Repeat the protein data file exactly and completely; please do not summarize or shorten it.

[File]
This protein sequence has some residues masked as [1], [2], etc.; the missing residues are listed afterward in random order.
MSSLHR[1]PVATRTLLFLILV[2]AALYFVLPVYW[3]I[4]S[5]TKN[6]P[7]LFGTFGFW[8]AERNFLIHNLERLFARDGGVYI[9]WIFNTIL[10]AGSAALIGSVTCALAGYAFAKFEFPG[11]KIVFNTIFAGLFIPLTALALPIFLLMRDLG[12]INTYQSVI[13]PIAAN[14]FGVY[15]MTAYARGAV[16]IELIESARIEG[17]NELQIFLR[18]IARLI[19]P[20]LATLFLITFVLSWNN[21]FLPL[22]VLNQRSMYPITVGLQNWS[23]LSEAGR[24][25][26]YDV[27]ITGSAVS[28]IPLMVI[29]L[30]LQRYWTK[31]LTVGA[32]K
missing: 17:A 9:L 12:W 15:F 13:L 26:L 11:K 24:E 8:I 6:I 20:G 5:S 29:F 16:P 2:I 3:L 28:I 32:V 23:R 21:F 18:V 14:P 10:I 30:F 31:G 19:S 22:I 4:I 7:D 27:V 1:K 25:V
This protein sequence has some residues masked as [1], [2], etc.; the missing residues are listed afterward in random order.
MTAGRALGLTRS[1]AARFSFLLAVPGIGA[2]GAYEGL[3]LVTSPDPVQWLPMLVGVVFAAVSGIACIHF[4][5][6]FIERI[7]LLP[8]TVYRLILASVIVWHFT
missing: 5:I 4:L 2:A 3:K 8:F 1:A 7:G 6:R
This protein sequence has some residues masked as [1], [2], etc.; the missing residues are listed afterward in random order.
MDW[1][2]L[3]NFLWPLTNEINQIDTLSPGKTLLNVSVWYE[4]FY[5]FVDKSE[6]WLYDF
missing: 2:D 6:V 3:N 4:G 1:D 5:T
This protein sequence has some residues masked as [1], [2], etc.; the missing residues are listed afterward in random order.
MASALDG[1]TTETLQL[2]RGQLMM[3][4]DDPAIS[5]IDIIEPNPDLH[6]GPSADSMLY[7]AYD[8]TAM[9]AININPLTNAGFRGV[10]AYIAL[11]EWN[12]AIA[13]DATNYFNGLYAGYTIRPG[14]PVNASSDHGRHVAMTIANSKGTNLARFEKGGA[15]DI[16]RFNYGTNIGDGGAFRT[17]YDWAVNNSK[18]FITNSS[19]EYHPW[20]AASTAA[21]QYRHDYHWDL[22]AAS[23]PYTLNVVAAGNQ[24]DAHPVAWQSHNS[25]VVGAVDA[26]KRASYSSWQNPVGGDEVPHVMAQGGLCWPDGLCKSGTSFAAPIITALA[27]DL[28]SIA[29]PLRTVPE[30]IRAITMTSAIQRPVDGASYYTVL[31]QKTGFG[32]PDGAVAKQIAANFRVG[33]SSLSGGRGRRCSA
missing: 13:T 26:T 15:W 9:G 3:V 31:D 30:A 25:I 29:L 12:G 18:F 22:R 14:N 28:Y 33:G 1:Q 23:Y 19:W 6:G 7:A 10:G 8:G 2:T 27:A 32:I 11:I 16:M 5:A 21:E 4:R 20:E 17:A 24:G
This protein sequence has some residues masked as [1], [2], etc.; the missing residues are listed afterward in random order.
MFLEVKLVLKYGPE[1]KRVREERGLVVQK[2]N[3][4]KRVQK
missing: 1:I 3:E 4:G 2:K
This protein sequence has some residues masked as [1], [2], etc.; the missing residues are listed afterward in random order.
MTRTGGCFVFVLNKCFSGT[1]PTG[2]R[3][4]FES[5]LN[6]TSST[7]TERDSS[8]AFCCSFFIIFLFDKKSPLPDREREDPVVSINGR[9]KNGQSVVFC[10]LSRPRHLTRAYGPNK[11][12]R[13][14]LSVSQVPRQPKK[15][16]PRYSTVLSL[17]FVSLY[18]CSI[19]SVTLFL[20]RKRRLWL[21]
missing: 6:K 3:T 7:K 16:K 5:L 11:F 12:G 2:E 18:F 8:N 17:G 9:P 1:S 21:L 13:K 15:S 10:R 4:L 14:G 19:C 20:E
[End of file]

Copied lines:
This protein sequence has some residues masked as [1], [2], etc.; the missing residues are listed afterward in random order.
MSSLHR[1]PVATRTLLFLILV[2]AALYFVLPVYW[3]I[4]S[5]TKN[6]P[7]LFGTFGFW[8]AERNFLIHNLERLFARDGGVYI[9]WIFNTIL[10]AGSAALIGSVTCALAGYAFAKFEFPG[11]KIVFNTIFAGLFIPLTALALPIFLLMRDLG[12]INTYQSVI[13]PIAAN[14]FGVY[15]MTAYARGAV[16]IELIESARIEG[17]NELQIFLR[18]IARLI[19]P[20]LATLFLITFVLSWNN[21]FLPL[22]VLNQRSMYPITVGLQNWS[23]LSEAGR[24][25][26]YDV[27]ITGSAVS[28]IPLMVI[29]L[30]LQRYWTK[31]LTVGA[32]K
missing: 17:A 9:L 12:W 15:F 13:L 26:L 11:K 24:E 8:I 6:I 20:G 5:S 29:F 16:P 2:I 3:L 28:I 32:V 23:R 21:F 18:V 14:P 10:I 30:F 31:G 19:S 22:I 4:I 7:D 27:V 1:K 25:V
This protein sequence has some residues masked as [1], [2], etc.; the missing residues are listed afterward in random order.
MTAGRALGLTRS[1]AARFSFLLAVPGIGA[2]GAYEGL[3]LVTSPDPVQWLPMLVGVVFAAVSGIACIHF[4][5][6]FIERI[7]LLP[8]TVYRLILASVIVWHFT
missing: 5:I 4:L 2:A 3:K 8:F 1:A 7:G 6:R
This protein sequence has some residues masked as [1], [2], etc.; the missing residues are listed afterward in random order.
MDW[1][2]L[3]NFLWPLTNEINQIDTLSPGKTLLNVSVWYE[4]FY[5]FVDKSE[6]WLYDF
missing: 2:D 6:V 3:N 4:G 1:D 5:T
This protein sequence has some residues masked as [1], [2], etc.; the missing residues are listed afterward in random order.
MASALDG[1]TTETLQL[2]RGQLMM[3][4]DDPAIS[5]IDIIEPNPDLH[6]GPSADSMLY[7]AYD[8]TAM[9]AININPLTNAGFRGV[10]AYIAL[11]EWN[12]AIA[13]DATNYFNGLYAGYTIRPG[14]PVNASSDHGRHVAMTIANSKGTNLARFEKGGA[15]DI[16]RFNYGTNIGDGGAFRT[17]YDWAVNNSK[18]FITNSS[19]EYHPW[20]AASTAA[21]QYRHDYHWDL[22]AAS[23]PYTLNVVAAGNQ[24]DAHPVAWQSHNS[25]VVGAVDA[26]KRASYSSWQNPVGGDEVPHVMAQGGLCWPDGLCKSGTSFAAPIITALA[27]DL[28]SIA[29]PLRTVPE[30]IRAITMTSAIQRPVDGASYYTVL[31]QKTGFG[32]PDGAVAKQIAANFRVG[33]SSLSGGRGRRCSA
missing: 13:T 26:T 15:W 9:G 3:V 31:D 30:A 25:I 29:L 12:G 18:F 22:R 14:N 28:Y 33:G 1:Q 23:Y 19:W 6:G 7:A 10:G 8:G 2:T 27:A 32:I 11:I 16:M 5:A 21:E 4:R 20:E 17:A 24:G
This protein sequence has some residues masked as [1], [2], etc.; the missing residues are listed afterward in random order.
MFLEVKLVLKYGPE[1]KRVREERGLVVQK[2]N[3][4]KRVQK
missing: 1:I 3:E 4:G 2:K
This protein sequence has some residues masked as [1], [2], etc.; the missing residues are listed afterward in random order.
MTRTGGCFVFVLNKCFSGT[1]PTG[2]R[3][4]FES[5]LN[6]TSST[7]TERDSS[8]AFCCSFFIIFLFDKKSPLPDREREDPVVSINGR[9]KNGQSVVFC[10]LSRPRHLTRAYGPNK[11][12]R[13][14]LSVSQVPRQPKK[15][16]PRYSTVLSL[17]FVSLY[18]CSI[19]SVTLFL[20]RKRRLWL[21]
missing: 6:K 3:T 7:K 16:K 5:L 11:F 12:G 2:E 18:F 8:N 17:G 9:P 1:S 21:L 13:K 15:S 10:R 4:L 14:G 19:C 20:E